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Operating in a world of threat

A focus on “me” for survival

I recently attended a virtual conference offered by Culture Amp on how to intentionally drive culture at your organization. Their CEO, Didier Elzinger, gave a presentation that really got me thinking.

As Didier pointed out, in business, we are all operating in a world of threat and experiencing feelings of “not enough.” Not enough time. Not enough pay. Not enough work-life balance. Not enough resources. Not enough people who want to work like I do. Not enough validation for who I am. Not competent enough. And the list can go on.

As such, we are in protect mode all the time. I’m reminded of the old adage scarcity vs. abundance. A scarcity mindset creates a hyper fixation on what’s lacking leading to fear, jealousy, stress, anxiety and other negative perspectives. It creates an intense focus on “me” in order to survive in the world of work, and ultimately leads to an Us vs. Them culture.

And, boy, does it feel like there is a lot of Us vs. Them happening right now. It seems like everyone is pointing fingers in multiple directions and waiting for someone—anyone—to alleviate the pain and help them find the answers. A COO of a law firm recently said to me, “Every leader in every law firm is struggling with engagement right now, and no one knows how to fix it.”

As Didier put it in his presentation, we need to “unhook ourselves from the threats and work to move from me to we.” Sounds easier said than done, I know.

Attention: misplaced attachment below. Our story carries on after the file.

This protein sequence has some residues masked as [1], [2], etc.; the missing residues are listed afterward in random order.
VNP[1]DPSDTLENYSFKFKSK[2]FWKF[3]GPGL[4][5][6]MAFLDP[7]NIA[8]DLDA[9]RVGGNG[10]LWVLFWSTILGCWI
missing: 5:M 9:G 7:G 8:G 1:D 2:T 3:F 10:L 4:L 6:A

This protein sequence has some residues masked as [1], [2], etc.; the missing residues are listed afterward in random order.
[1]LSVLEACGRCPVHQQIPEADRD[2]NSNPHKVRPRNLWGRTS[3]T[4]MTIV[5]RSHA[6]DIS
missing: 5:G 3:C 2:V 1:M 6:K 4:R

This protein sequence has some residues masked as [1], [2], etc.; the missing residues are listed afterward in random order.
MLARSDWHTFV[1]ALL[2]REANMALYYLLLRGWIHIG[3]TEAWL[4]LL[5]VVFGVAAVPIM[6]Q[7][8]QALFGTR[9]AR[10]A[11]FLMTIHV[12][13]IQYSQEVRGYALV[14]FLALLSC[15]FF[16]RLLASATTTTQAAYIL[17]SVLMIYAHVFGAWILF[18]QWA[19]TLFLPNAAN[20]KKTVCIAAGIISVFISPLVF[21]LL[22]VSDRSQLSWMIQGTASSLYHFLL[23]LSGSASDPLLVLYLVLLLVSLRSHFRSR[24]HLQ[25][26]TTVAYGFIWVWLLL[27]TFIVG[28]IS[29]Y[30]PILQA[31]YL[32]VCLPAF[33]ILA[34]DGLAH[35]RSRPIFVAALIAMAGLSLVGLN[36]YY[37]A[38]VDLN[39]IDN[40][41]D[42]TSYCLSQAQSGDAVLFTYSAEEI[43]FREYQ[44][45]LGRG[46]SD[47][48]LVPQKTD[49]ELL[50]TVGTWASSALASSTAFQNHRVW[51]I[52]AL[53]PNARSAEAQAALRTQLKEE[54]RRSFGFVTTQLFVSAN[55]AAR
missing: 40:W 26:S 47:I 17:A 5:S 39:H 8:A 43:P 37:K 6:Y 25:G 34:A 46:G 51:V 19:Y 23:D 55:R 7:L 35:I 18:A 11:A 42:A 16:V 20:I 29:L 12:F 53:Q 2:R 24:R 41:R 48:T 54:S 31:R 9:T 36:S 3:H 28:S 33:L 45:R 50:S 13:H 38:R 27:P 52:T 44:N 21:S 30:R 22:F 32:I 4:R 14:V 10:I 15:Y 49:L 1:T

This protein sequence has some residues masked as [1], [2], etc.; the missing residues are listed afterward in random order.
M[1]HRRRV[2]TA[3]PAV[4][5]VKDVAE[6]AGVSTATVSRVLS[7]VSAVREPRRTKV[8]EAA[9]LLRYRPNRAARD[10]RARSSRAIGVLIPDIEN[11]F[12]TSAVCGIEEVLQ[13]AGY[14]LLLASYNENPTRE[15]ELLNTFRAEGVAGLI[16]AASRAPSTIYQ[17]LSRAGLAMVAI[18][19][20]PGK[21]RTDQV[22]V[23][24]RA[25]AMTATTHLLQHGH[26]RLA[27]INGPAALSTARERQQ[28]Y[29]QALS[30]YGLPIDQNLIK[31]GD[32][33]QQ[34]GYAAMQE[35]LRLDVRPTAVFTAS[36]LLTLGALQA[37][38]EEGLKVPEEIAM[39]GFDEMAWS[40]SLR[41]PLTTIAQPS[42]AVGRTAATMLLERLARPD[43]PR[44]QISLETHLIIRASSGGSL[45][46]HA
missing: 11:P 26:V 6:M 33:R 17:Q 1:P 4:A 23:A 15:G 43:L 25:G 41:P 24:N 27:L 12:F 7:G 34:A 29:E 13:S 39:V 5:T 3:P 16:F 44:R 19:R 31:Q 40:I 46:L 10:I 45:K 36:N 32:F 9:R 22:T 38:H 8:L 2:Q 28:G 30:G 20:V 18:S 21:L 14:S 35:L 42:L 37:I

Where do you start? First, understand that there isn’t a magic bullet fix. No one action will create the results you seek. With that realization, and second, open a dialogue with all invested parties and create an awareness of interests for all.

You may just find that people have more in common than they realize. For example, everyone values work-life balance—all generations and all ages. It just manifests itself differently for each person…AND, it doesn’t have the be the same for everyone. The key is to stay focused on the interests (work-life balance); don’t get caught up in too much disagreement for the how to go about it (leaving at 5:00 pm, 4-day work weeks, etc.).

Step three is to create an environment for co-collaboration and co-creation of a new culture, which is nothing more than “how things get done.” Help contributors avoid the need to be “right” so everyone can truly listen and bring an open mind to the table. When judgment is suspended, creativity can abound.

I think what’s really missing right now is that the Us’s aren’t talking (and listening) to the Them’s and vice versa. If we all stop focusing on what isn’t happening (threats) and start a collaborative discourse on what could be happening (possibility or abundance), we could start to improve engagement.

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